• A BRAND’S LOCATIONIN THE STOREEND CAPS AT THE BACK OF THE STOREARE BETTER THAN END CAPS AT THEFRONT OF THE STORE BECAUSE OF THEWAY SHOPPERS WALK THE PERIMETERAND BECAUSE THEY’LL SPEND MORETIME AT THE BACK OF THE STORE.THIS PLACEMENT ALSO ACTS AS ASIGNPOST REMINDING SHOPPERS TOBUY AN ITEM EVEN IF THEY DON’T GODOWN AN AISLE.
  • A BRAND’S LOCATIONIN THE STOREBE RELEVANT IN YOUR PLACEMENT.BE RELEVANT WITH ADJACENCIES.MAKE SURE PLACEMENTS AND PARTNERSHIPSGET YOU INTO HIGH-TRAFFIC AREAS IN THE STORE.WHEN YOU INCREASE RELEVANCE YOU DRIVEENGAGEMENT WHICH IN TURN DRIVES PURCHASE.
  • A BRAND’S LOCATIONIN AISLEONLY 29% OF SHOPPERS GO DOWN THEAVERAGE CENTRE STORE AISLE.DRIVE SHOPPERS TO SECTION WITHRELEVANT ON-PACK COUPONS ORSIGNAGE IN CATEGORIES THAT ARECOMPLEMENTARY TO YOUR PRODUCT.
  • A BRAND’S LOCATIONIN AISLEINNOVATION ITEMS SHOULD BEPLACED IN THE MIDDLE OF THEAISLE WHERE SHOPPERS FEELMORE COMFORTABLE STOPPINGAND SPENDING TIME WITH A BRAND.Image: http://www.sandptnavsta.org/Historic-District/Buildings/Bldg-193/index.html  
  • A BRAND’S LOCATIONAT SHELFFOCUS ON PLACING POS AT “EYE LEVEL”WHICH, FOR THE AVERAGE NORTHAMERICAN FEMALE, IS 3.5 TO 4.5 FTFROM FLOOR.
  • A BRAND’S LOCATIONAT SHELF THE SAME MESSAGE DELIVERED WITH DIFFERENT TACTICS CAN MAKE ALL THE DIFFERENCE
  • A BRAND’S LOCATIONAT SHELFPOS SHOULD VARY BY STORE – IF ITMAKES THE MESSAGE MORE RELEVANT.FOCUS EFFORTS ON THE MOSTPRODUCTIVE STORES.BE SIMPLE AND SPECIFIC IN YOUR ASKTO RETAILERS TO ENSURE HIGHERRATES OF COMPLIANCE.
  • MISSION#SMF12TRIP MISSION DEFINESENTIRE PATH TO PURCHASEAND HOW THE SHOPPERENGAGES THE PRODUCT.Image: http://janenation.com/blogs/reviews/archive/2010/06/28/grocery-shopping.aspx  
  • SHE’S ON AMISSIONSTOCK UP IS 48% OF THE DOLLARSSPENT BUT ON THIS SHOP SHE“MOWS THE LAWN” AND GOES UPAND DOWN EACH AISLE.QUICK TRIP IS 51% OF DOLLARSSPENT AND SHE JUST STAYS ONTHE PERIMETER.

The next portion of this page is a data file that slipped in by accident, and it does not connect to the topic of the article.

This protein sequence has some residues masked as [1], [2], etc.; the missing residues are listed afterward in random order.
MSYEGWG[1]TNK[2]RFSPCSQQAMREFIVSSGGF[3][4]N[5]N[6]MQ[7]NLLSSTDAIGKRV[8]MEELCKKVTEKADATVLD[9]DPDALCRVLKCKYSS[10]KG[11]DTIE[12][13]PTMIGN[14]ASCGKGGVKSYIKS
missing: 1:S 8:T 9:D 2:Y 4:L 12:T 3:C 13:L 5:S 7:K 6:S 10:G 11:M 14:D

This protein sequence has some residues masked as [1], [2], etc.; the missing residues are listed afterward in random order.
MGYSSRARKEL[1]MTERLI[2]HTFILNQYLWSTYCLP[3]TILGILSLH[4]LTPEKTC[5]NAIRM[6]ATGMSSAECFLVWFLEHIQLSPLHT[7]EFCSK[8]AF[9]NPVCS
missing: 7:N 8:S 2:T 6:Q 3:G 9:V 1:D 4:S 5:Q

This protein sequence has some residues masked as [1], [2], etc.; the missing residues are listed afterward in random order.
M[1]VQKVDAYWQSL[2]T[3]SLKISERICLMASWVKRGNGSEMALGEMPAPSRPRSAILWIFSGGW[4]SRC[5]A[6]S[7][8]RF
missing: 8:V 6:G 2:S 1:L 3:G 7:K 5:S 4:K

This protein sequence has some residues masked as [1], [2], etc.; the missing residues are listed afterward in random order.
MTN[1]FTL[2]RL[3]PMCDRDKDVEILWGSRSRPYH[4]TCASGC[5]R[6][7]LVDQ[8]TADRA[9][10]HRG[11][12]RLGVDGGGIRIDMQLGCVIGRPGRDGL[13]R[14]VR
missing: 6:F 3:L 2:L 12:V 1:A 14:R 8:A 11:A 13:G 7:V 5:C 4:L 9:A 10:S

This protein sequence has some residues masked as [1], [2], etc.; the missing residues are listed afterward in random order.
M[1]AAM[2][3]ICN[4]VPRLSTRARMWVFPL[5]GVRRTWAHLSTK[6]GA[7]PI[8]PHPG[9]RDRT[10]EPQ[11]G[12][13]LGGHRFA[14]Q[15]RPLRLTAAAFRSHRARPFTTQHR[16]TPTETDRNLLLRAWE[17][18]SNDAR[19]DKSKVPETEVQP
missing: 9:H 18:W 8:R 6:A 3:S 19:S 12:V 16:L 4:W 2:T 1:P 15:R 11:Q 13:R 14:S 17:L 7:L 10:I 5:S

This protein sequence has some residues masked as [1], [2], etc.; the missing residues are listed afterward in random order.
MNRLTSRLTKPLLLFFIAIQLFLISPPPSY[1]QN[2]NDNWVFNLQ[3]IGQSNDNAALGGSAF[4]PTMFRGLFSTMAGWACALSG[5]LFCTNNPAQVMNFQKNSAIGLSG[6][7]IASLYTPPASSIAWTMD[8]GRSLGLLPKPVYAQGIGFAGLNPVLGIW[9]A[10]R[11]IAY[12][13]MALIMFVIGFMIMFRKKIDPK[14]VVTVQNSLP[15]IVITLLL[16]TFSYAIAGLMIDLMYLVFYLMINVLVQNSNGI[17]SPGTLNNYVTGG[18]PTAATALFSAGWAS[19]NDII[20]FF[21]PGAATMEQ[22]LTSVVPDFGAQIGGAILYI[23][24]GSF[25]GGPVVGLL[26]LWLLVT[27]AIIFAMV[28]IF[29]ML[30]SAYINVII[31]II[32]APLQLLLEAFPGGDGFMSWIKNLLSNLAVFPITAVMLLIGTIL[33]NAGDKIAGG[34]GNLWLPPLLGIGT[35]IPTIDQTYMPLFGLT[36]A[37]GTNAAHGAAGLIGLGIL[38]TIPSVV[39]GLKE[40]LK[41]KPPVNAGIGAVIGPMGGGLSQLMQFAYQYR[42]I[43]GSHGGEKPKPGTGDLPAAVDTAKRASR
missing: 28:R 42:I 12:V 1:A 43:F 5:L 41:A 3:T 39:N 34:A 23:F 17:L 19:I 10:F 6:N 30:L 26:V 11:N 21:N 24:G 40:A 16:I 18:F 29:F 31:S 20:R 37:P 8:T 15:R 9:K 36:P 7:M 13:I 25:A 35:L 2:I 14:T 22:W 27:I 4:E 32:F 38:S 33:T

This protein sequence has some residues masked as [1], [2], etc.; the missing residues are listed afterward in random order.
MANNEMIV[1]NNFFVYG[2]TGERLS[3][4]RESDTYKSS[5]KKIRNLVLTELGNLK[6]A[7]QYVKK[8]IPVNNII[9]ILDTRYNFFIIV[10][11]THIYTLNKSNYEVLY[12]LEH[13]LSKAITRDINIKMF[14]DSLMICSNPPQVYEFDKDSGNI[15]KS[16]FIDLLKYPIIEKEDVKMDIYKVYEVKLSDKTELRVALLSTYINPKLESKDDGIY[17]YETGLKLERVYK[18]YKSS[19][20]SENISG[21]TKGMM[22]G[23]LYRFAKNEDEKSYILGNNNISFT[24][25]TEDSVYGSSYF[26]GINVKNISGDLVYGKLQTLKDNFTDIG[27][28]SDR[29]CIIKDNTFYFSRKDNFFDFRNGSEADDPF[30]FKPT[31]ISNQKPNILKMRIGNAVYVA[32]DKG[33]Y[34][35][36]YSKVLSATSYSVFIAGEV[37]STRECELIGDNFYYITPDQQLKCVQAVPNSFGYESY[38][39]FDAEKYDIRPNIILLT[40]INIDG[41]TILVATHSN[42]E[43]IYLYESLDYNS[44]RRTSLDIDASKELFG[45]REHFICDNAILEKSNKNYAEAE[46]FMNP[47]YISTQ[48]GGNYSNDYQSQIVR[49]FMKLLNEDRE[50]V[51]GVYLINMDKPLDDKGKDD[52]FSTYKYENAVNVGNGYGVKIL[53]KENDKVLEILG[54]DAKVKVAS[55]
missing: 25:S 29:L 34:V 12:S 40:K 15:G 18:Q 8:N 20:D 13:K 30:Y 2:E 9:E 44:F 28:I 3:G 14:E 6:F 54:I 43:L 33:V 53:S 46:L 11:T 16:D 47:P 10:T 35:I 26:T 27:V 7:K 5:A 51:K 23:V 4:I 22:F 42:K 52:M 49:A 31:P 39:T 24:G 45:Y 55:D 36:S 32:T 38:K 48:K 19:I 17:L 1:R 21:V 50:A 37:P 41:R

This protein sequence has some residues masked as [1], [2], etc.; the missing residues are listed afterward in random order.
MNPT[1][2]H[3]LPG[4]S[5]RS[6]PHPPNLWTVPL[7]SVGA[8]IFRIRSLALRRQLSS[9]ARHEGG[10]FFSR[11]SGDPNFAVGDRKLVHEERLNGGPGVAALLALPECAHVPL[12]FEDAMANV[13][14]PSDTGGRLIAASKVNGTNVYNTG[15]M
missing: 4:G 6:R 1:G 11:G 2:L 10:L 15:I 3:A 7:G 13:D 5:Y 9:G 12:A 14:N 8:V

• SHE’S ON AMISSIONSHOPPING PATTERNS ARE CHANGING:QUICK TRIPS ARE BECOMING MOREPREVALENT.ON 50% OF SHOPPING TRIPS MOM ISBUYING 5 OR FEWER ITEMS.QUICK TRIP SHOPPERS ALSO SPENDMONEY MUCH FASTER.
  • USE SHOPPERS’ KEYDECISION POINTS ASYOUR STARTING POINT:WHAT TYPE OF MISSION ARETHEY ON?WHAT OTHER PRODUCTS AREA PART OF THIS MISSION?
  • VISUAL OVERVERBALImage: http://en.wikipedia.org/wiki?File:Visualization_of_wiki_structure_using_prefuse_visualization_package.pngCC-BY-SA-3.0; Released under the GNU Free Documentation License.  
  • RESPONDING TO THEVISUAL OVER THE VERBALCOMMUNICATION IS ABOUTSYMBOLISM, STORIES, IMAGES ANDEXPERIENCES. IT’S NOT WHAT YOUSAY ABOUT YOURSELF IT’S HOWSHOPPERS LIVE YOUR BRAND.Image: http://www.sociosemiotics.net/events/2009/visual-semiotics-society-facebook
  • RESPONDING TO THE VISUALOVER THE VERBALON THE AVERAGE GROCERY SHOPPINGTRIP OF 20 MINUTES SHOPPERS ONLYREAD 8 WORDS.SO DON’T SAY WITH WORDS WHAT YOUCAN SAY WITH PICTURES.
  • http://youtu.be/D2FX9rviEhwRESPONDING TO THE VISUALOVER THE VERBALALLOW BRAND ASSOCIATIONS ANDFEEL-GOOD EXPERIENCES TO RUB OFFON YOUR BRAND. DON’T JUST SAY IT.
  • RESPONDING TO THE VISUALOVER THE VERBALPICTURES ARE EASIER TO READ WHENSHOPPERS ARE FURTHER AWAY (MEANINGWALKING DOWN THE AISLE ORAPPROACHING AN END-CAP) AND INSCANNING OR NOTING MODE.THE AVERAGE SHOPPER DEVOTES 0.75SECONDS NOTING A DISPLAYTHEY DON’T READ IN THIS MODETHEY ARE SCANNING A WIDE AREATHEY ONLY ABSORB MINIMAL, MACROINFORMATION